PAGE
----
Letter from St Mark's House

St Mark's House

February - March 2019


Dear friends

What do you do when you don’t know what to do? Take a lesson from Jehoshaphat! At a time of national crisis, he was the King of Judah (c860 BC) who called the nation to prayer and the people to trust God: ‘We don’t know what to do, but our eyes are upon you.’ The first half of that prayer seems all too true of the Brexit impasse; the second half is the only focus that can resolve our problem. We are especially blessed in having a Queen, and her father in his wartime speeches, who have issued national calls to prayer and given a strong Christian lead to the nation. In this year’s Christmas broadcast, her Majesty said, ‘The Christmas story retains its appeal since it doesn’t provide theoretical explanations for the puzzles of life. Instead it’s about the birth of a child and the hope that birth 2,000 years ago brought to the world. Only a few people acknowledged Jesus when he was born. Now billions follow him…I believe his message of peace on earth and goodwill to all is never out of date. It can be heeded by everyone; it’s needed as much as ever.’

Jesus in his Sermon on the Mount (Matthew 5:13-16) called his disciples to be salt and light: ‘salt’ in a decaying culture where Christian teaching on sexuality has been swept aside, behaviour condemned in Scripture is now openly practised and Christian witness dismissed as bigotry; ‘light’ in a society darkened by violent crime on the streets and family breakdown in our homes. In this setting the Church Army, which we supported at Christmas, is helping young people and families find a way out of crime. Stories from their Centres of Mission provide inspiring reading and reasons for hope: Tyler (15) says, ‘Before I gave my life to Jesus I used to be a troublemaker on the streets, getting into police chases and everything.’  ‘It breaks our hearts,’ say the Church Army workers, ‘that any young person’s future is stolen from them by the drug, crime and gang culture that has arisen out of poverty.’ Jesus taught us to pray, ‘Your Kingdom come, your will be done on earth as it is in heaven’ and to seek actively to be peace makers in our deeply divided nation.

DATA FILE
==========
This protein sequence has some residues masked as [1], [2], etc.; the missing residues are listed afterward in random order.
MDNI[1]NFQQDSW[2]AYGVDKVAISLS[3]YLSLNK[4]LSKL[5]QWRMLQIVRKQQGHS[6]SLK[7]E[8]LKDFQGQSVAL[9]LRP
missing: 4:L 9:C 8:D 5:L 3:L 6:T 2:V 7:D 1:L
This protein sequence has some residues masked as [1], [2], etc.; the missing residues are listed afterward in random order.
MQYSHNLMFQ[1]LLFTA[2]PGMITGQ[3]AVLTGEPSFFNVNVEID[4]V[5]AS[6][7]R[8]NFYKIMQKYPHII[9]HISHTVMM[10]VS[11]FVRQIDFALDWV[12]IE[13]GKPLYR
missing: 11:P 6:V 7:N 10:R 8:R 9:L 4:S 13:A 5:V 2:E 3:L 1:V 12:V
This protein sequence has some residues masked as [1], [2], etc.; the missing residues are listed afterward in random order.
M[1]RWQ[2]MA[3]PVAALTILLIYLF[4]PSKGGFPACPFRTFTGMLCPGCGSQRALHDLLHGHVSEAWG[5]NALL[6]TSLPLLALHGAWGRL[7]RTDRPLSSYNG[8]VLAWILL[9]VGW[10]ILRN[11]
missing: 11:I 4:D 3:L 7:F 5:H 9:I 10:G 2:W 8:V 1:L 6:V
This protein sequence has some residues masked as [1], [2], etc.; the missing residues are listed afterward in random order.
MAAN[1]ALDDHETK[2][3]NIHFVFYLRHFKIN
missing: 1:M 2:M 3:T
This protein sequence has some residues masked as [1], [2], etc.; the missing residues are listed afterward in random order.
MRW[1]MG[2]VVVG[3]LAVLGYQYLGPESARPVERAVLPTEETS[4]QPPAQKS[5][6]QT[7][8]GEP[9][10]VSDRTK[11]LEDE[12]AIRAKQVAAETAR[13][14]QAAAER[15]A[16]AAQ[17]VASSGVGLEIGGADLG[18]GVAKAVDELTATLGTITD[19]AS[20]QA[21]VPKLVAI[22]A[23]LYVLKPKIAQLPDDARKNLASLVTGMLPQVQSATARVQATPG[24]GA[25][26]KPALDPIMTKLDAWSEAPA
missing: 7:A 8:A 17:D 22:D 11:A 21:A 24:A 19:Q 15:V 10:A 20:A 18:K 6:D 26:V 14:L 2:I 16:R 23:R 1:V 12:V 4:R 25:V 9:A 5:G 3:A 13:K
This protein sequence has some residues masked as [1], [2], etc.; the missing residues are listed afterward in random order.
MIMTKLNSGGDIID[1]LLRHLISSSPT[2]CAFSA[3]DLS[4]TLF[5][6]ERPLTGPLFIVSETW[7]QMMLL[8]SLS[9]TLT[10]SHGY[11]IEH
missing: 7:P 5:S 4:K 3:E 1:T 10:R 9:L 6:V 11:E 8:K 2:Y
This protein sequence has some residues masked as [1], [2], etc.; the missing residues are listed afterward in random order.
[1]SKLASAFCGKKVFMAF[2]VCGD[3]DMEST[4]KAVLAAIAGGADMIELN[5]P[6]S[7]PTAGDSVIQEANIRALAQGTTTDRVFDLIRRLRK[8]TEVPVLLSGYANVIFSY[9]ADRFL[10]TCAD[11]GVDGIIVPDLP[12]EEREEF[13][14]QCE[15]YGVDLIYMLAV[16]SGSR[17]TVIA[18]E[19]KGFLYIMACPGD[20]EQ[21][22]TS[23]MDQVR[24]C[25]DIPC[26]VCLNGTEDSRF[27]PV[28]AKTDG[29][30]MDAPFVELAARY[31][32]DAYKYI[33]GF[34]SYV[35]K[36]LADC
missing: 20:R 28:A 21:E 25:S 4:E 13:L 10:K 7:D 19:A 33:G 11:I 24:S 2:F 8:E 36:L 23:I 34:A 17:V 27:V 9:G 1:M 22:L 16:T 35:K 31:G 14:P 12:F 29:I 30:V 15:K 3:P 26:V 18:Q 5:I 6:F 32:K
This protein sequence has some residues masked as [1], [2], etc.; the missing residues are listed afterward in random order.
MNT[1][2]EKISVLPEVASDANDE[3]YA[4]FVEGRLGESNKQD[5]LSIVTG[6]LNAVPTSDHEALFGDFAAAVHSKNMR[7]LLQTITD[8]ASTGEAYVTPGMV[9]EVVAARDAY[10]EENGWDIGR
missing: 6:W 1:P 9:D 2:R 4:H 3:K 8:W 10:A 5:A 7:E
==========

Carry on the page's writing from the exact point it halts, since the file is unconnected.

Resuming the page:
Recently the Times reported, ‘Just when politicians seem to need divine intervention more than ever to resolve the Brexit crisis, a cross-party group of MPs has called for an end to the 460-year-old practice of reading prayers in parliament.’ Thankfully the Archbishop of Canterbury has called on people to pray for God to grant MPs ‘wisdom and courage’ in the Brexit vote – and beyond. 

‘We don’t know what to do, but our eyes are upon you.’

Nick and Harriet